Anxiety Elephants, Part 1

Anxiety Elephants, Part 1

Dr. Craig von BuseckBy Dr. Craig von BuseckNovember 11, 20229 Minutes

CVB: I love the cover and the title of this book. It’s excellent. It really pulls you in.

Caris Snider: I wanted the title Anxiety Elephants because everybody understands what anxiety feels like. So when you get that imagery of an elephant sitting on your chest, you can understand what that feels like. I worked with Brickstone Creative Group for my book and they had a graphic designer named Melinda Martin. She talked with me about what I saw for the cover. I gave her a palette of some colors that I really liked. After a couple of tries, she came back with the cover and I was like, this is it!

CVB: I thought so, too. The first time I saw it I thought, “Oh, that’s a winner.” So tell me why you wrote the book. My understanding is that you also had struggled in this area.

Caris: Yes, I have struggled. Several years ago I had a severe struggle with anxiety and depression and it was debilitating for me. For so long in my life, honestly, I was a master of the mask, if you will. I thought that you had to live in this perfect life. You cannot fail. You cannot mess up for God to use you and for people to learn from you. And I was of the belief that anxiety and depression were not real. I just thought it was people feeling sorry for themselves.

When they would come to me for help at the beginning of my ministry, my answer would be pray harder; try harder; read your Bible more; do better; suck it up, buttercup. It was not the compassionate Jesus. Then I began to have anxiety attacks and I had those feelings of overwhelming fear and dread fill my life. It was paralyzing. I wanted out. I wanted to live. I wanted to enjoy the day and not be worried all the time, living in pain. And I couldn’t.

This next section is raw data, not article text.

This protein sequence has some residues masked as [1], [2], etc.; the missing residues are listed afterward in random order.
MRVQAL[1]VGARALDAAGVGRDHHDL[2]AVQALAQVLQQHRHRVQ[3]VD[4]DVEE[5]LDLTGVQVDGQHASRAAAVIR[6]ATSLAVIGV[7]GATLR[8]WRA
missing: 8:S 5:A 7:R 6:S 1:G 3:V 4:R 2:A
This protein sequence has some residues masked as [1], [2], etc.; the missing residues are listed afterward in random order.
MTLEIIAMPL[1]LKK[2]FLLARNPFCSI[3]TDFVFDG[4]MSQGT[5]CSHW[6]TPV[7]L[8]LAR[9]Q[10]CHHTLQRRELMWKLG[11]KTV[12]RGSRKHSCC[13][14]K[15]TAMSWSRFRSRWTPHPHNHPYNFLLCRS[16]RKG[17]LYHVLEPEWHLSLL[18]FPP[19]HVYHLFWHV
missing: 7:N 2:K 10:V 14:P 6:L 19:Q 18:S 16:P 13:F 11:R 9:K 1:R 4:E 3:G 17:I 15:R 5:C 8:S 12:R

I was scared to tell because I was afraid of the rejection. I was scared people might turn their back on me or think less of me. That’s where I was with my battle with anxiety and depression and because I denied the anxiety and I didn’t deal with it, it built up into depression. I was hiding and then I felt useless, hopeless, and worthless.

I hit rock bottom, honestly, and I didn’t talk much about this in the book, but I had a miscarriage. At that moment, it was as if the enemy came to me and was like, know, you’re no longer needed here. You’ve hurt everyone you’re around. You just need to leave this earth.

In that moment, God, in his goodness reached out and said, “Look up.” When I looked up, there were helpers – my counselor, my doctor, my church, and my family.

As I began to start sharing my story, friends would ask me, “Hey, how are you doing?” Often I would answer, “I’m good. I’m fine.” You know, we do that a lot. But when I stopped saying that, I started saying, “I’m not doing good. I’m struggling with anxiety and struggling with depression.” They would look at me and say, “You too?” It was like a light bulb.

It was like God said, “See, you’re not alone. There are so many in the world that struggle. There are so many believers who feel that they’re alone. Let me use you to share what I taught you.